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Big Stories

Our 9 Favorite Feature Stories This Week: A Fallen Reformer And Bandit Brothers

In the latest BuzzFeed feature story, Chris Faraone spends a season with the Boston Bandits, the semi-pro football team that Odin Lloyd — allegedly slain by Aaron Hernandez — played for. Read that and these other great stories from BuzzFeed and around the web.

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1. Bandit Brothers — BuzzFeed News

Photograph by Dominick Reuter for BuzzFeed

The Boston Bandits were unknown in their own sports-crazed city until one of their players was allegedly murdered by ex-Patriots star Aaron Hernandez. Ever since, Odin Lloyd’s teammates have been using this tragedy — the team’s fourth death in the past few years — as motivation to band together and win a ring in his memory, all while shining a light on a gritty, pay-to-play semi-pro league that has existed for decades on the outer fringes of organized sports. Read it at BuzzFeed News.

2. How Miriam Carey's U-Turn at the White House Led To Her DeathThe Washington Post

Photograph by Linda Davidson for the Washington Post

On Oct. 3, 2013, a single mother than Miriam Carey led authorities on a brief car chase from the White House to the Capitol, where she was fatally shot by police — and her 13 month old daughter, in the backseat, survived. Was she mentally ill? Or simply scared? David Montgomery investigates. Read it at the Washington Post.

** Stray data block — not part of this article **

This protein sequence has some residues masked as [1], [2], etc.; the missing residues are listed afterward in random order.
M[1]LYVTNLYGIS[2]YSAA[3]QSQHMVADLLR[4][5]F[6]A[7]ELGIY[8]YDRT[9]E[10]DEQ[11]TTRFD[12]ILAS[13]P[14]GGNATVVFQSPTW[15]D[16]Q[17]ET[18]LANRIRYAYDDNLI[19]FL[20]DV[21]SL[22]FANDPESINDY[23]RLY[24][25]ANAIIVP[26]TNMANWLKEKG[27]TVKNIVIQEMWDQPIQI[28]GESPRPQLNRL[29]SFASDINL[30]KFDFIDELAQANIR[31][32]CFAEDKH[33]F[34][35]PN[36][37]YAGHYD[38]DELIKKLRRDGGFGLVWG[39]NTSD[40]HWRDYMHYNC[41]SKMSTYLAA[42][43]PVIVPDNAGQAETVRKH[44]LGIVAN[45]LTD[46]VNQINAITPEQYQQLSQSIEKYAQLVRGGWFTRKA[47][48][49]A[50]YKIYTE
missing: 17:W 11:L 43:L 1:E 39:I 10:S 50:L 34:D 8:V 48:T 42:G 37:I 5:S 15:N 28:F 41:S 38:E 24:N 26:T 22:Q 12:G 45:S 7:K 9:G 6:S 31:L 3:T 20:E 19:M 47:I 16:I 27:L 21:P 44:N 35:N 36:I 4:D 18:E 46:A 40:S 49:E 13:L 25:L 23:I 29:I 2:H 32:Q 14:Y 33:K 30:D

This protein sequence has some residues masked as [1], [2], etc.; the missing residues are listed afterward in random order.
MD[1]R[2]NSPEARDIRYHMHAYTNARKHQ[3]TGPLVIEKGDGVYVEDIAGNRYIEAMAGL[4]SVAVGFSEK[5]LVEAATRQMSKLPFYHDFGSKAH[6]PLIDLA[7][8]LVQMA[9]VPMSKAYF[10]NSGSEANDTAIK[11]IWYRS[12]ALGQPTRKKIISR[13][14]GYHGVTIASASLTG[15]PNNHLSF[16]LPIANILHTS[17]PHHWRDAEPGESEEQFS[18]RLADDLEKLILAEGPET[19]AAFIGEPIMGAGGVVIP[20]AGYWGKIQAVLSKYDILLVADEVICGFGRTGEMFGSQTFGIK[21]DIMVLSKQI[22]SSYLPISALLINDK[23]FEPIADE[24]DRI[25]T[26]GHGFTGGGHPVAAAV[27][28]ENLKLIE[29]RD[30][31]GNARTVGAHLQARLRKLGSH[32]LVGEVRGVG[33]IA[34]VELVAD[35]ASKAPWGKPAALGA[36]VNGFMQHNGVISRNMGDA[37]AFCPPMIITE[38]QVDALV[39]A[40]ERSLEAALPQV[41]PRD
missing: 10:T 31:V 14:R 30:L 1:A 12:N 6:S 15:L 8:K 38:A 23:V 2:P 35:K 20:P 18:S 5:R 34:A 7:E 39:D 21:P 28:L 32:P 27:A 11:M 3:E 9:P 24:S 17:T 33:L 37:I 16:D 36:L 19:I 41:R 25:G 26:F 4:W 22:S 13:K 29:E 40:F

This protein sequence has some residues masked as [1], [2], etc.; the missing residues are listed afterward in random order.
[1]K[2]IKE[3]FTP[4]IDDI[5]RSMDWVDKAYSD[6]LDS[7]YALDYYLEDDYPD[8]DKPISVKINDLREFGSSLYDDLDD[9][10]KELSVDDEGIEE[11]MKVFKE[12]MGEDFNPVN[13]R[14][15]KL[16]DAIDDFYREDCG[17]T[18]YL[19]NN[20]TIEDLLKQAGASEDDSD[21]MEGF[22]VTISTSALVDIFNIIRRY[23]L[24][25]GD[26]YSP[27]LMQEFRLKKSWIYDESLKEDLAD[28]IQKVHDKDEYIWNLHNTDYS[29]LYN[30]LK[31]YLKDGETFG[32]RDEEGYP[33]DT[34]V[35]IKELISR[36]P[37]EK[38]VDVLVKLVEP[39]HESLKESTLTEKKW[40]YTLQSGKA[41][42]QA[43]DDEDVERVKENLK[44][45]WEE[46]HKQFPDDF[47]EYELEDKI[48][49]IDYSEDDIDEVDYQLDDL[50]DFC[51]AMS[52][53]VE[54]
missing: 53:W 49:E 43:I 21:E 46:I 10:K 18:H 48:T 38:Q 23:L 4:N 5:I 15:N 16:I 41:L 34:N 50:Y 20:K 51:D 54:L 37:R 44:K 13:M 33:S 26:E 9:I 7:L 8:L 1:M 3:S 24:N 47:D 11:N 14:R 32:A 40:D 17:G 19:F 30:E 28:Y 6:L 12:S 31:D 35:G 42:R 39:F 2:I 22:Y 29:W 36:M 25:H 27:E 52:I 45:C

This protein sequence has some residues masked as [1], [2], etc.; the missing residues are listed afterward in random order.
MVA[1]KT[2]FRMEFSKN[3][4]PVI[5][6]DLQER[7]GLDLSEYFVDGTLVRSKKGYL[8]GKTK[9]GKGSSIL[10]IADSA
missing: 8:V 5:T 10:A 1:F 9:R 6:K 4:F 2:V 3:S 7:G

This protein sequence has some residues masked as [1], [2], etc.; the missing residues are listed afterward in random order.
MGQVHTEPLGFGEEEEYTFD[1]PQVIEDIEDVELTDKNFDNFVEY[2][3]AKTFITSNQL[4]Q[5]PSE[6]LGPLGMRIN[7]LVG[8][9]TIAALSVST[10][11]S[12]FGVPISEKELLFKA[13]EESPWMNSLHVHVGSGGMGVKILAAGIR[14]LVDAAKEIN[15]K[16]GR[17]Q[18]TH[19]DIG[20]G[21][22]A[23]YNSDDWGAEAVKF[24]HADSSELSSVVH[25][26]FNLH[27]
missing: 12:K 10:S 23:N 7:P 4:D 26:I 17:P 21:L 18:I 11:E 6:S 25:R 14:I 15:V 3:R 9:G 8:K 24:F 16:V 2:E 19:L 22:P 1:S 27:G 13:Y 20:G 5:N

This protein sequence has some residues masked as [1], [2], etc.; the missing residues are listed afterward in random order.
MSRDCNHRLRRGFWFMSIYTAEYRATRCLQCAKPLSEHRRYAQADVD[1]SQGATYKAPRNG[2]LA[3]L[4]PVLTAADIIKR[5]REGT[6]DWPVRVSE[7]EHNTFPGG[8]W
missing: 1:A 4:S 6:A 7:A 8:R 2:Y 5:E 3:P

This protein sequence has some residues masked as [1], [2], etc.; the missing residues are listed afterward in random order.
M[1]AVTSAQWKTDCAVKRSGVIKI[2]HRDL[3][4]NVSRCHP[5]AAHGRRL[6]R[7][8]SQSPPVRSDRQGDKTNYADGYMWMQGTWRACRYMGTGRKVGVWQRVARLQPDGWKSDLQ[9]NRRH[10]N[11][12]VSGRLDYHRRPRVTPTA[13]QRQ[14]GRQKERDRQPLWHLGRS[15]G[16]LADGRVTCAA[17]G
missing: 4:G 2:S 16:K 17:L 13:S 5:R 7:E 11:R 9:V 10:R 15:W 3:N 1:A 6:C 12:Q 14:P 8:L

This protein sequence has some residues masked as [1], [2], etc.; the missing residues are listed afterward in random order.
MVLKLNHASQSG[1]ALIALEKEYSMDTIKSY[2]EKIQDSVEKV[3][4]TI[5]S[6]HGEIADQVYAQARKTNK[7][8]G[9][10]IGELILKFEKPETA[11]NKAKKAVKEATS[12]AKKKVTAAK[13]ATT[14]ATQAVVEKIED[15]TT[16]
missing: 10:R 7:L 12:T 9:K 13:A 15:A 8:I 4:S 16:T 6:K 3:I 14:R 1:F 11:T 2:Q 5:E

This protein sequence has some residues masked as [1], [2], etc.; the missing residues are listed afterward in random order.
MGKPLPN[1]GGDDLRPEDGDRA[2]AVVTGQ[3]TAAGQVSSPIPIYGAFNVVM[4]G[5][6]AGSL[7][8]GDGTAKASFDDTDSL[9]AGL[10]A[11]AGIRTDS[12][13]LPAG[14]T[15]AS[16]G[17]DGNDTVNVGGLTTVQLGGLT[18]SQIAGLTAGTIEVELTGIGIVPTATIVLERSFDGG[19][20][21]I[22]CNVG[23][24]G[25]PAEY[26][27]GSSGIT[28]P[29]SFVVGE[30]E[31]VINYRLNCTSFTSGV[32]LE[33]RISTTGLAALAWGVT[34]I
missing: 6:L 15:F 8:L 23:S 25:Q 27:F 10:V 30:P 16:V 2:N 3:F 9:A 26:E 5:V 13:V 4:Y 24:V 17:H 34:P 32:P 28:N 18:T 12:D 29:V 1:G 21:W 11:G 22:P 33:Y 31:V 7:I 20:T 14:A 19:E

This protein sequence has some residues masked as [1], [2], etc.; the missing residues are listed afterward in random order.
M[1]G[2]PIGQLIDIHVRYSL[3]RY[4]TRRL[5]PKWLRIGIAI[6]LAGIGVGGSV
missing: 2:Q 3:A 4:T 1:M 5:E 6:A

5. Everything MattersDenver Post

Photograph by AAron Ontiveroz and Hyoung Chang for the Denver Post

Colorado's Adams City High School entered this season with a 58-game losing streak. But an unlikely bunch of players and a first-year coach snapped that streak — and defied the odds. Nick Kosmider and Benjamin Hochman spent the season inside one team's surprising turnaround. Read it at the Denver Post.

7. The WanderersToronto Star

Photograph by Richard Lautens for the Toronto Star

Amy Dempsey reports on a quiet crisis: "Wandering is an unsuitably whimsical word for what has been described as the most high-risk behavior associated with dementia. Clinicians and researchers have expressed a desire to abandon the term and call it what it is: getting lost. Though the majority of wanderers are found alive, the danger they face is serious." Read it at the Toronto Star.

8. My Great-Great Aunt Discovered Francium. And It Killed Her.New York Times Magazine

Credit Musée Curie/ACJC Collection / Via

Veronique Greenwood on a tragedy her family remembers — but most have forgotten: "Like her mentor, she had discovered an element, which she named francium, in honor of her country. But the story of Marguerite Perey — which I have known in some detail since childhood, because she was my great-great-aunt — ends very differently." Read it at the New York Times Magazine.